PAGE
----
Barnesville digs deep: Fiber, natural gas projects make city more attractive for businesses, workers
Barnesville, Minn. - Turn down most any street here and you’ll see crews boring into the pavement.
“It really positions a small community like Barnesville to be cutting edge and competitive,” Lauer said.
The added infrastructure is also a boon for existing businesses.
For example, Agassiz Valley Grain, a grain-shuttle loading terminal, will be able to use natural gas to dry grain instead of liquid propane, said Dan Noreen, general manager.
“It’s cost-effective, a little safer product in general and a lot less hassle,” he said, referring to scheduling trucks to haul in propane.
At the end of last year, the Barnesville EDA did a detailed survey of business owners, and Lauer said many were concerned about energy costs.
“Even with the smaller businesses, it’s significant from a cost perspective, which affects their bottom line,” Lauer said.
“If we’re able to work with our businesses and they’re able to be more profitable, that’s beneficial to the entire community,” she added.
Greater Minnesota Gas, of Le Sueur, is building an intrastate natural gas pipeline from north of Hawley to north of Barnesville. Xcel Energy is building the remainder of the pipeline as well as an in-town distribution system. Lauer said the initial estimated cost for the project was $8 million, which the companies will bear.
The city signed a franchise agreement with Xcel to operate in the city. The company expects to be offering service by Oct. 31, said Mark Nisbet, principal manager for Xcel Energy.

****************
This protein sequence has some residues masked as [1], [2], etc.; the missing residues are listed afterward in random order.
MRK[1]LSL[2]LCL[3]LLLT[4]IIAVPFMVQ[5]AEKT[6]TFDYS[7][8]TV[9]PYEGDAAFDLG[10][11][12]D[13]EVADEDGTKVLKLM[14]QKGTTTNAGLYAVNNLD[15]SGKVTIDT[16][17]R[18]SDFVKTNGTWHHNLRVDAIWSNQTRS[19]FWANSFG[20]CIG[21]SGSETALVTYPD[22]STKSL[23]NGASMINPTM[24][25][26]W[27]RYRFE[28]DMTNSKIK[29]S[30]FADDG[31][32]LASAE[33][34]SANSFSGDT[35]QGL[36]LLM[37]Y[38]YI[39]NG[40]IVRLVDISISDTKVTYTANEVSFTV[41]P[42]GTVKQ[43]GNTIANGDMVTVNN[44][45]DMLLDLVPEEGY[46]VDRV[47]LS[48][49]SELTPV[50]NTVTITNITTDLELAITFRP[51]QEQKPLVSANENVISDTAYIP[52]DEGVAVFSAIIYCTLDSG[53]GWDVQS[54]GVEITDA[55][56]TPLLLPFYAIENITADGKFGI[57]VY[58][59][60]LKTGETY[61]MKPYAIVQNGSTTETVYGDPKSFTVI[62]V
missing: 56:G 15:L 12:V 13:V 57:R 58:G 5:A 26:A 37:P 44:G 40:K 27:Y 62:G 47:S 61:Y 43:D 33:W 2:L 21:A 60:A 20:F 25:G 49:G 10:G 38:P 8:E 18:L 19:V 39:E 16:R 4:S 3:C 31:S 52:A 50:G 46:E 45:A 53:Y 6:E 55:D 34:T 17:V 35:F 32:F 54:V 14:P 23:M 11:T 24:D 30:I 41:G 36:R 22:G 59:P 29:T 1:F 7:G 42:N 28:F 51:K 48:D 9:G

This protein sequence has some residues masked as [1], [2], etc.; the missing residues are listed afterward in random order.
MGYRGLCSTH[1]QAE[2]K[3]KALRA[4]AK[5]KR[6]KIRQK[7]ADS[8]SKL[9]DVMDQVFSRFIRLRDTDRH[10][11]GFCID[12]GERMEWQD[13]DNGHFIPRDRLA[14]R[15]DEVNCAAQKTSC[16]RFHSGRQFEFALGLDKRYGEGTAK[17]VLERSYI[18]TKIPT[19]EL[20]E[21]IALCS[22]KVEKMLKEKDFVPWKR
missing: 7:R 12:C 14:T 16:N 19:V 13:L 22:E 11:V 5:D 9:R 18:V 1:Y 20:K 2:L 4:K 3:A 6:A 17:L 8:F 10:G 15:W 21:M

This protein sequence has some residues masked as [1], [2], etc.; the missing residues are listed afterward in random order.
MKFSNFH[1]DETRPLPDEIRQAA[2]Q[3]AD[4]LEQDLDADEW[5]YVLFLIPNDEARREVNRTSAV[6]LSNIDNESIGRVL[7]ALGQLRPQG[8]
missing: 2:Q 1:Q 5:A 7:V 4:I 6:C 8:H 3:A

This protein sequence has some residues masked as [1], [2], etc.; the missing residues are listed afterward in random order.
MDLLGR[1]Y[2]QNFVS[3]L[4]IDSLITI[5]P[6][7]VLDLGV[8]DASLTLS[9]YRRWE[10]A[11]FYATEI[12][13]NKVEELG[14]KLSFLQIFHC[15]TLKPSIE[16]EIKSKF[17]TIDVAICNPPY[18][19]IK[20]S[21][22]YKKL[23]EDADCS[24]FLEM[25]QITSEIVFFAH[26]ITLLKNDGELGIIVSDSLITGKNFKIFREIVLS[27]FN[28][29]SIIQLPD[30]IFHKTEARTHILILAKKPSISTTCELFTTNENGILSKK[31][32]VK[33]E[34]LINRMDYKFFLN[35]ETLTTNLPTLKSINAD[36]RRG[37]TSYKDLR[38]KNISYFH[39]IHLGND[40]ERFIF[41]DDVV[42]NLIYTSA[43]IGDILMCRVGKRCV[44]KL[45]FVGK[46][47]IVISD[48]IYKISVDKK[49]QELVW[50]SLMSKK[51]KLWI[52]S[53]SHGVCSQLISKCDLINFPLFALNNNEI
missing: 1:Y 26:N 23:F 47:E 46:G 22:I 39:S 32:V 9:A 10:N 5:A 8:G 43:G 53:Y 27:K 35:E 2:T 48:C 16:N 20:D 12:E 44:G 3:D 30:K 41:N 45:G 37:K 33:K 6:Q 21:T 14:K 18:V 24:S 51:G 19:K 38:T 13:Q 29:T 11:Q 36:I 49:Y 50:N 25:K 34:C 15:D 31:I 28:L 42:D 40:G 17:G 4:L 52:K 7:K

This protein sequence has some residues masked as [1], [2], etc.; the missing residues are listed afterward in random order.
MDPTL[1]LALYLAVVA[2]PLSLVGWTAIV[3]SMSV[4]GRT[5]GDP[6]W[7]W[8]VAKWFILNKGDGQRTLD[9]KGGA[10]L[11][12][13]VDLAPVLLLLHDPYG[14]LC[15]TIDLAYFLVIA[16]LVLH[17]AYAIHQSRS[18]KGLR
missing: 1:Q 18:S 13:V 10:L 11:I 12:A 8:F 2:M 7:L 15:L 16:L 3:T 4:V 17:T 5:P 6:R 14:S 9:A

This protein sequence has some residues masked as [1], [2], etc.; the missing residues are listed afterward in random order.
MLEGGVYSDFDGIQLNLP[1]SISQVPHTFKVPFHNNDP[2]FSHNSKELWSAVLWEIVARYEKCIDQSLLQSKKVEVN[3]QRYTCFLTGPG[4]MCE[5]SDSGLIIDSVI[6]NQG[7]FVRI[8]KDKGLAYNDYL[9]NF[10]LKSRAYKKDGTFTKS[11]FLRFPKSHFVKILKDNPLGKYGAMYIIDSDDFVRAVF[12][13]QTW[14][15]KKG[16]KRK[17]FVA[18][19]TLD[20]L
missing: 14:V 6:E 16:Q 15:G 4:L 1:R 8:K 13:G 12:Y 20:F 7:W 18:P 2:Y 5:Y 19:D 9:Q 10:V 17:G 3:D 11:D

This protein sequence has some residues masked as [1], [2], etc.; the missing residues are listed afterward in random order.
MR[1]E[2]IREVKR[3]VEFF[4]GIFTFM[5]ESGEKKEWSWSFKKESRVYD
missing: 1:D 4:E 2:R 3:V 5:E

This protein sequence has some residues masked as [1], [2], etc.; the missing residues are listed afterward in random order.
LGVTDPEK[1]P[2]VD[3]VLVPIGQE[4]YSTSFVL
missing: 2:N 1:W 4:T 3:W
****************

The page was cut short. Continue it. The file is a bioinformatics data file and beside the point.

So far, the company has seen a good conversion rate, Nisbet said. Customers will pay a $35 monthly surcharge for up to 15 years, he said.
The fiber to premise is being installed by Arvig, and will be done by the end of the year, Lauer said.
The city is the utility provider, and bonded to pay for the $4 million project. Switching to fiber will increase download speeds tenfold, to 100 MB, with no planned rate increases, Lauer said. It will also be used to transmit phone and cable TV signals.
Eric Newell, president of Stoneridge Software in Barnesville, said his employees dial into other companies’ systems to look at their servers and do custom software development. Employees quibbled over slow speeds at its former location on Front Street. Stoneridge’s new headquarters, completed in August, has fiber.
“It’s huge for the ability to attract businesses to the community,” Newell said. “No tech company is going to want to come with 10 MB.”
“The other thing we’re seeing a lot in Barnesville is folks who work from home,” Lauer said, such as engineers, architects and people providing customer support services. “So having that higher speed is pretty critical.”